The theater community is paying tribute to the Tony Award-winning playwright Terrence McNally, who died Tuesday. He was 81.
The writer of numerous plays including “Lips Together, Teeth Apart” and “It’s Only a Play” — and also the librettist of musicals such as “Ragtime,” “Kiss of the Spider Woman,” “The Full Monty” and “Anastasia” — died from complications related to the coronavirus. He was diagnosed with lung cancer in 2001 and twice underwent surgery.
“Heartbroken over the loss of Terrence McNally, a giant in our world, who straddled plays and musicals deftly,” tweeted “Hamilton” mastermind Lin-Manuel Miranda upon learning of the news. “Grateful for his staggering body of work and his unfailing kindness.”
“He helped to make me who I am as a person,” tweeted Chita Rivera, who starred in both “Kiss of the Spider Woman” and “The Visit,” two musicals for which McNally wrote the book. “He is the epitome of love and friendship. Only God knows how much I will miss him.”
Audra McDonald, who was on Broadway last year in McNally’s “Frankie and Johnny in the Claire de Lune,” also tweeted, “My dear sweet brilliant kind Terrence. The world is not nearly as sweet of a place without you in it. My heart is breaking yet again.”
“We lost a great artist today,” wrote actor Jason Alexander on Twitter. “I worked for and with Terrence McNally twice in my life and they were two of the greatest experiences I’ve ever had. His work was vital, intense, hysterical and rare. My hope is that he will inspire writers for years to come.”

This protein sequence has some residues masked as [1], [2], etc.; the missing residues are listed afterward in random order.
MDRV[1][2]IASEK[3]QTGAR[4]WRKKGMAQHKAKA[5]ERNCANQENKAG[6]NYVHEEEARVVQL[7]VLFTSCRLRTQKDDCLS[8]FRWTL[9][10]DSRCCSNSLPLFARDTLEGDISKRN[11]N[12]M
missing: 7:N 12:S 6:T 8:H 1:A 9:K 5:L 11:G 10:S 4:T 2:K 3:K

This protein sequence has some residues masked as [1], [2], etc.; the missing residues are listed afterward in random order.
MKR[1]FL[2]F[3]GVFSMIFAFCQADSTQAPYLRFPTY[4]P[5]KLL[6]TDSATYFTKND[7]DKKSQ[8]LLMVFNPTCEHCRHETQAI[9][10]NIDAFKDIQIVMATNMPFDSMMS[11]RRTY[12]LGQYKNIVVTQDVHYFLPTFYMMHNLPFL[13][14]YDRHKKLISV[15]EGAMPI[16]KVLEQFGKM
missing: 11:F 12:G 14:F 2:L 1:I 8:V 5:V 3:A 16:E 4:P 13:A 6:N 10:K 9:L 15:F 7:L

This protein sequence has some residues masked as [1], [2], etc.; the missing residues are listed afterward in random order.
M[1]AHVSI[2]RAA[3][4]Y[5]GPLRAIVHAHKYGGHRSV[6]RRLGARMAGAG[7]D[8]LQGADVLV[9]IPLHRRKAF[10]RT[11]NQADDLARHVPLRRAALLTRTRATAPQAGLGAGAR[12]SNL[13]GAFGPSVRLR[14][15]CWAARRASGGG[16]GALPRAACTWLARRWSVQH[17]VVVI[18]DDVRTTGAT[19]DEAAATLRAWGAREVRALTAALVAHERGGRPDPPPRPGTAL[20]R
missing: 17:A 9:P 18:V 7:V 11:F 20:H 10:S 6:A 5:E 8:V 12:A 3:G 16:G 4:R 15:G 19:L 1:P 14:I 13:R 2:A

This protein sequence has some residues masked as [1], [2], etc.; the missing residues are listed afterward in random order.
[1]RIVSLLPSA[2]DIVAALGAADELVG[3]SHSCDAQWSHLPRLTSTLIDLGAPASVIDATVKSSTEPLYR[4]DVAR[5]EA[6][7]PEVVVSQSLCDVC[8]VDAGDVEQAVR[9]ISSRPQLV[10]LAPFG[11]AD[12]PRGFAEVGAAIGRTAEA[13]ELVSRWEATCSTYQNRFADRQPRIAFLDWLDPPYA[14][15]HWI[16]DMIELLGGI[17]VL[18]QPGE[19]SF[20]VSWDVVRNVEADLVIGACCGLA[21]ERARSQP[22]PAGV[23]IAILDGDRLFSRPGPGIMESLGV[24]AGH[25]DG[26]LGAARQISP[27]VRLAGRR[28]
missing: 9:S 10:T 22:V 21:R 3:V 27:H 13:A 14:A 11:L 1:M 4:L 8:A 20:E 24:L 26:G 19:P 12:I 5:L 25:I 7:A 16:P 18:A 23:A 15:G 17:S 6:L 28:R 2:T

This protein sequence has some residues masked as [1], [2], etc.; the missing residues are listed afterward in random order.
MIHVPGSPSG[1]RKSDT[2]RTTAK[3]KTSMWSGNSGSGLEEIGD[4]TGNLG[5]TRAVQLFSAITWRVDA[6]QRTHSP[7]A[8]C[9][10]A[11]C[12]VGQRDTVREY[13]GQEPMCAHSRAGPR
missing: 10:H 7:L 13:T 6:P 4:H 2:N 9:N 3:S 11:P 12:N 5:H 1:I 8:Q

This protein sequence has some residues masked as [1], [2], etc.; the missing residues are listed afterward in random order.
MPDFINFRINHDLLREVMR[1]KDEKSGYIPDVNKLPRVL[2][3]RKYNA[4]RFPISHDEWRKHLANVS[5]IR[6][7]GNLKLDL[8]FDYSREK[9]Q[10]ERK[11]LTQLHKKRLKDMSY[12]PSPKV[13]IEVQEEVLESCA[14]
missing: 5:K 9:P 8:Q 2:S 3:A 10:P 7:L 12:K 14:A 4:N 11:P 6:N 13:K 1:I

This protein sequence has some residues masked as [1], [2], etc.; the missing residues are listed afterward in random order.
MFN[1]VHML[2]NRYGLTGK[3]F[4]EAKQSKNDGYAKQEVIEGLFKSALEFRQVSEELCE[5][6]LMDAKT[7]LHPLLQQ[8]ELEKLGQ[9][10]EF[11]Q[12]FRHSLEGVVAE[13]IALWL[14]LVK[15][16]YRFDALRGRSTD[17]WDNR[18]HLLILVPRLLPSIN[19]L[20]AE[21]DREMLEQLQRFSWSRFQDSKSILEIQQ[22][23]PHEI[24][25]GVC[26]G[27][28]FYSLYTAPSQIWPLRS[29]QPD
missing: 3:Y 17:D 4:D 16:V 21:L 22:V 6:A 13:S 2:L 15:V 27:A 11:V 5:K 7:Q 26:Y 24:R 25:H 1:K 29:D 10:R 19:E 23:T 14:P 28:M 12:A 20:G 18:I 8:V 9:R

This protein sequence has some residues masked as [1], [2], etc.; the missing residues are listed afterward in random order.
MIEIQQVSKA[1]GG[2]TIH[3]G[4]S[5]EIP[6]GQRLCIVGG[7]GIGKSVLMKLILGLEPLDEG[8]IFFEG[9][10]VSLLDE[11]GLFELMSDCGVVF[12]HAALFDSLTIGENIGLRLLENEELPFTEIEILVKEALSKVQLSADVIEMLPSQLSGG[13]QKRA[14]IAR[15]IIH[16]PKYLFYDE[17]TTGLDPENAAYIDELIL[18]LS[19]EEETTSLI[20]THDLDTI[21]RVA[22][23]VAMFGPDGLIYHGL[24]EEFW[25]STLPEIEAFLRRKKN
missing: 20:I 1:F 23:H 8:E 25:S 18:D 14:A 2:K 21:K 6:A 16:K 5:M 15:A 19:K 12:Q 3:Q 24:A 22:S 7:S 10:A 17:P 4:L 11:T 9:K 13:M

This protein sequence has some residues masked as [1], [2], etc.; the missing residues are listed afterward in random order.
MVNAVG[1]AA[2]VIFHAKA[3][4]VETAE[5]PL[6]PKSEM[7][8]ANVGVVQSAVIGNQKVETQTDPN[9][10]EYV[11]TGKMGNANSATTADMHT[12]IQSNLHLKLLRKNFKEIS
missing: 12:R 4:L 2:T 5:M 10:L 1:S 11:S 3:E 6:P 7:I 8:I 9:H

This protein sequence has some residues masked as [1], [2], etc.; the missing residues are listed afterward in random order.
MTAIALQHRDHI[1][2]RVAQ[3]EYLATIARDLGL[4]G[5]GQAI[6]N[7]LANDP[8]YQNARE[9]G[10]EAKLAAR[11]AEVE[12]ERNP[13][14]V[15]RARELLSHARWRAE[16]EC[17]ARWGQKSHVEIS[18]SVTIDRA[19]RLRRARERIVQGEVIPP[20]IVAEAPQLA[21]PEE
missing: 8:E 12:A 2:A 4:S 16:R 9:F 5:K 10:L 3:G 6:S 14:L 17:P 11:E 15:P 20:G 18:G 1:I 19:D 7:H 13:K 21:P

Fellow playwright Paula Vogel shared an expletive-laden tweet, directed at the coronavirus. “Just learned that it took Terrence McNally who has always been the soul of kindness. ... McNally’s plays will outlast you.”
Playwright Jeremy O. Harris did the same and added, “His kindness and candor were unmatched.”
Harvey Fierstein mourned how McNally died, but went on to praise how he lived. “Let’s always remember that Terrence was anything but a victim,” the actor and playwright wrote on Facebook. “He was a lover and fighter and an artist and a voice for our people. He was a victor. The man didn’t write his heart out. He wrote OUR hearts out!”
Heartbroken over the loss of Terrence McNally, a giant in our world, who straddled plays and musicals deftly. Grateful for his staggering body of work and his unfailing kindness.— Lin-Manuel Miranda (@Lin_Manuel) March 24, 2020
We lost a great artist today. I worked for and with Terrence McNally twice in my life and they were two of the greatest experiences I’ve ever had. His work was vital, intense, hysterical and rare. My hope is that he will inspire writers for years to come. #RIPTerrenceMcNally— jason alexander (@IJasonAlexander) March 24, 2020